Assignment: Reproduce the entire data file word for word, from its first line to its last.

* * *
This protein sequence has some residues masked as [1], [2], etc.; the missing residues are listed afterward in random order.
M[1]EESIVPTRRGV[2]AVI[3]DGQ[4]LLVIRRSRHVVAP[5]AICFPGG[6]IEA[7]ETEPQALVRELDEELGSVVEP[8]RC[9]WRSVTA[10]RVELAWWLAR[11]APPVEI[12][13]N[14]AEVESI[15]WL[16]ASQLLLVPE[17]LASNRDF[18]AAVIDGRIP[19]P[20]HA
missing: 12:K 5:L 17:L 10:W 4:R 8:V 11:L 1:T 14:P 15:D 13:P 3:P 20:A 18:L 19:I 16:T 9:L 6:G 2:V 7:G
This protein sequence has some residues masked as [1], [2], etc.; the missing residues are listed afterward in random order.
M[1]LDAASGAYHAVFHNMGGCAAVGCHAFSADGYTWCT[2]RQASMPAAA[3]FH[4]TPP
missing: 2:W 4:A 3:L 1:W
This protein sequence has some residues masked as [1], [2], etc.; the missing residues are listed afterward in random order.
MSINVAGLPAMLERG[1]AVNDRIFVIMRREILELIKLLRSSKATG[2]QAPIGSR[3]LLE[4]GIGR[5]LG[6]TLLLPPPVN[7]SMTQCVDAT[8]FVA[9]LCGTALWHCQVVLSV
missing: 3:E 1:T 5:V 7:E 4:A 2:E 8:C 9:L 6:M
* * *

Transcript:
This protein sequence has some residues masked as [1], [2], etc.; the missing residues are listed afterward in random order.
M[1]EESIVPTRRGV[2]AVI[3]DGQ[4]LLVIRRSRHVVAP[5]AICFPGG[6]IEA[7]ETEPQALVRELDEELGSVVEP[8]RC[9]WRSVTA[10]RVELAWWLAR[11]APPVEI[12][13]N[14]AEVESI[15]WL[16]ASQLLLVPE[17]LASNRDF[18]AAVIDGRIP[19]P[20]HA
missing: 12:K 5:L 17:L 10:W 4:R 8:V 11:L 1:T 14:P 15:D 13:P 3:P 20:A 18:L 19:I 16:T 9:L 6:G 2:V 7:G
This protein sequence has some residues masked as [1], [2], etc.; the missing residues are listed afterward in random order.
M[1]LDAASGAYHAVFHNMGGCAAVGCHAFSADGYTWCT[2]RQASMPAAA[3]FH[4]TPP
missing: 2:W 4:A 3:L 1:W
This protein sequence has some residues masked as [1], [2], etc.; the missing residues are listed afterward in random order.
MSINVAGLPAMLERG[1]AVNDRIFVIMRREILELIKLLRSSKATG[2]QAPIGSR[3]LLE[4]GIGR[5]LG[6]TLLLPPPVN[7]SMTQCVDAT[8]FVA[9]LCGTALWHCQVVLSV
missing: 3:E 1:T 5:V 7:E 4:A 2:E 8:C 9:L 6:M